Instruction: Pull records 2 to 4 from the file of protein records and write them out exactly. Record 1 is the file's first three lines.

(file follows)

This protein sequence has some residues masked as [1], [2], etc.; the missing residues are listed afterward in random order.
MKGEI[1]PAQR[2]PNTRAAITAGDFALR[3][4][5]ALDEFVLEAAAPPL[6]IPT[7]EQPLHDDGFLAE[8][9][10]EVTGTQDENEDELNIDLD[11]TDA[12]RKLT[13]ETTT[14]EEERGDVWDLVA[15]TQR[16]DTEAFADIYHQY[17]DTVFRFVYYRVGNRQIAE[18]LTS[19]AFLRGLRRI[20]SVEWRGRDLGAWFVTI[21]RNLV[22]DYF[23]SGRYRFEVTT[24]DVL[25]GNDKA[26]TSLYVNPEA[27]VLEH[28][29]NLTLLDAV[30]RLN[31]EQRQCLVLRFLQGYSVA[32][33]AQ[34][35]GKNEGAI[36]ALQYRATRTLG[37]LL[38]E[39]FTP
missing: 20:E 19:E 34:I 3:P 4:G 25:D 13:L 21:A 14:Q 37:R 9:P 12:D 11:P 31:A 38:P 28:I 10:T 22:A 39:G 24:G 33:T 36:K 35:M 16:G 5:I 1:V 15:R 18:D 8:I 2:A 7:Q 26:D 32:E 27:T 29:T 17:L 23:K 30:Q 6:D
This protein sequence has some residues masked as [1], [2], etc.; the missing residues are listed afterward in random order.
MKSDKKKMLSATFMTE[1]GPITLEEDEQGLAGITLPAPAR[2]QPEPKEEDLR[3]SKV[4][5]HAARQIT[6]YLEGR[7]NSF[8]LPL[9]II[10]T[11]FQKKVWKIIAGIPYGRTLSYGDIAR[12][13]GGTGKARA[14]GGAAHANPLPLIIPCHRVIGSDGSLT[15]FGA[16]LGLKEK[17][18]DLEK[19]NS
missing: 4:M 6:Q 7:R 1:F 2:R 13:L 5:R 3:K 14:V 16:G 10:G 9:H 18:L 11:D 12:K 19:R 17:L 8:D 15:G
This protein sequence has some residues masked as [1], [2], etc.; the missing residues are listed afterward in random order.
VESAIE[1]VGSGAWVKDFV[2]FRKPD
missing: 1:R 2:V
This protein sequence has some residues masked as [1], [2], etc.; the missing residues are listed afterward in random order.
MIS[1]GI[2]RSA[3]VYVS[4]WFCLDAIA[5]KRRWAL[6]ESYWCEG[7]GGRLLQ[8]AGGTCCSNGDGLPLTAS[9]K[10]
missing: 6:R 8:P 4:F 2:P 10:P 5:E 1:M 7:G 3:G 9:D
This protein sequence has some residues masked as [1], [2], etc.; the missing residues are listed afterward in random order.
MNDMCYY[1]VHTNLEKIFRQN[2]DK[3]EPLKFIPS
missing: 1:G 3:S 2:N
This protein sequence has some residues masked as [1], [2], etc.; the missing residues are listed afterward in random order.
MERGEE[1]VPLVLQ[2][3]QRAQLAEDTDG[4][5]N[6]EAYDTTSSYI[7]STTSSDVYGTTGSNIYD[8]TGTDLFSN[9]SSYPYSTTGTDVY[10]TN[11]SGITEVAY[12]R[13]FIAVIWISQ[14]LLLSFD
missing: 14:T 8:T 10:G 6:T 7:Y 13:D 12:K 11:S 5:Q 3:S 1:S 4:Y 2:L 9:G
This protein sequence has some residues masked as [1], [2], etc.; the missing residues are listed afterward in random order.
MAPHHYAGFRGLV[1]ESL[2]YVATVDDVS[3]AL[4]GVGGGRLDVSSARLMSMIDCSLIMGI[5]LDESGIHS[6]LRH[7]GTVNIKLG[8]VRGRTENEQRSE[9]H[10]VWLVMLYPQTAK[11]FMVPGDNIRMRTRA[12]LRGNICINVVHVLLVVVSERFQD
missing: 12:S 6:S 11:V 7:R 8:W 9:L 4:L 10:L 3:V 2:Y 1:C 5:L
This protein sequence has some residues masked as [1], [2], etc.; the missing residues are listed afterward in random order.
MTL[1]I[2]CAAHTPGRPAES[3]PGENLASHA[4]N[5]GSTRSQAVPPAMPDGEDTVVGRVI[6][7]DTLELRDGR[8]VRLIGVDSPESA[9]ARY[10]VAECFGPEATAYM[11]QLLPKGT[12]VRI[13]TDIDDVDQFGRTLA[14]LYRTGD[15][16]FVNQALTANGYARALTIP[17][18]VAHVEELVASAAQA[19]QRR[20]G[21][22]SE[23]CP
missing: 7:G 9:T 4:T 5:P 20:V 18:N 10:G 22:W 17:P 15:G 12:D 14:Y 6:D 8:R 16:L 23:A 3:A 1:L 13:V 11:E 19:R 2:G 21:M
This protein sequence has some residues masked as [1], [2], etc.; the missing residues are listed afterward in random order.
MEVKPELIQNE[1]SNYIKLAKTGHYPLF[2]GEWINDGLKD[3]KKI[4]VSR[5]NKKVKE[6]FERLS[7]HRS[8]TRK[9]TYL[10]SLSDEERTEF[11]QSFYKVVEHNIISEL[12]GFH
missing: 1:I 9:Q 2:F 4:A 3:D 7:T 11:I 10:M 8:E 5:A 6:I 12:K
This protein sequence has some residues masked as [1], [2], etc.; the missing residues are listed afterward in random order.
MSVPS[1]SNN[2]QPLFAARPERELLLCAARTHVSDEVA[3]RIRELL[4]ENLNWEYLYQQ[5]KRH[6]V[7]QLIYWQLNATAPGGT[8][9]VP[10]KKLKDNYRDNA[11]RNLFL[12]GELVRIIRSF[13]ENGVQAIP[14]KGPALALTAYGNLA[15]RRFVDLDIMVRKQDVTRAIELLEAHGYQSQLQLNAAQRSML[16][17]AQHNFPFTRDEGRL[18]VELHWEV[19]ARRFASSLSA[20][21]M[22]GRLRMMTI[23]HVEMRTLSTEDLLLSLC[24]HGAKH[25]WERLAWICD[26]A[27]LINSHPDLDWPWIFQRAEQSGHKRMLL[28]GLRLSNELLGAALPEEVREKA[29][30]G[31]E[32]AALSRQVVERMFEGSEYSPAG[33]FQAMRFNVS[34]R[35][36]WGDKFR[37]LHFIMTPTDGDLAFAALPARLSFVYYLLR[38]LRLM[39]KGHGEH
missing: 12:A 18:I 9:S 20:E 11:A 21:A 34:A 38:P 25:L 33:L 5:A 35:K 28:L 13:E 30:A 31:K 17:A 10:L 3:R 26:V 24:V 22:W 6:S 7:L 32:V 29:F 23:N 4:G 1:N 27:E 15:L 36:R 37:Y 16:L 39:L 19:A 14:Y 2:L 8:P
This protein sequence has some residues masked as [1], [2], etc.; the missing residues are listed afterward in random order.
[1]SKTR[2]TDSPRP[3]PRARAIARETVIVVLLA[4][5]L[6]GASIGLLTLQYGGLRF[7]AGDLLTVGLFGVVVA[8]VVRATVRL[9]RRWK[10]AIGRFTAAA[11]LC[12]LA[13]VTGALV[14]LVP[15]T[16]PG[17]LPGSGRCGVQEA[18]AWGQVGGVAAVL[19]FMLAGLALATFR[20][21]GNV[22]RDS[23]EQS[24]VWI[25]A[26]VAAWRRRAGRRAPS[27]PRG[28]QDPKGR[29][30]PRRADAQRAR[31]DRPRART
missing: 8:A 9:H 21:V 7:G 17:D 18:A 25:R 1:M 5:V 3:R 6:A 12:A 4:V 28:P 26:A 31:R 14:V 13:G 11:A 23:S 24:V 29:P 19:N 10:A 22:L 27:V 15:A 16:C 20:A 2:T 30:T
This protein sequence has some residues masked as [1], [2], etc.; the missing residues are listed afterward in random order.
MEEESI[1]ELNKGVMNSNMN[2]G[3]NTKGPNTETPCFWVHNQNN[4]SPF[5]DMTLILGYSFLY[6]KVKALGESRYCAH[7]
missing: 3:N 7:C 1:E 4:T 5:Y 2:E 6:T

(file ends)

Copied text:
This protein sequence has some residues masked as [1], [2], etc.; the missing residues are listed afterward in random order.
MKSDKKKMLSATFMTE[1]GPITLEEDEQGLAGITLPAPAR[2]QPEPKEEDLR[3]SKV[4][5]HAARQIT[6]YLEGR[7]NSF[8]LPL[9]II[10]T[11]FQKKVWKIIAGIPYGRTLSYGDIAR[12][13]GGTGKARA[14]GGAAHANPLPLIIPCHRVIGSDGSLT[15]FGA[16]LGLKEK[17][18]DLEK[19]NS
missing: 4:M 6:Q 7:R 1:F 2:R 13:L 5:R 3:K 14:V 16:G 10:G 9:H 18:L 11:D 12:K 19:R 17:L 8:D 15:G
This protein sequence has some residues masked as [1], [2], etc.; the missing residues are listed afterward in random order.
VESAIE[1]VGSGAWVKDFV[2]FRKPD
missing: 1:R 2:V
This protein sequence has some residues masked as [1], [2], etc.; the missing residues are listed afterward in random order.
MIS[1]GI[2]RSA[3]VYVS[4]WFCLDAIA[5]KRRWAL[6]ESYWCEG[7]GGRLLQ[8]AGGTCCSNGDGLPLTAS[9]K[10]
missing: 6:R 8:P 4:F 2:P 10:P 5:E 1:M 7:G 3:G 9:D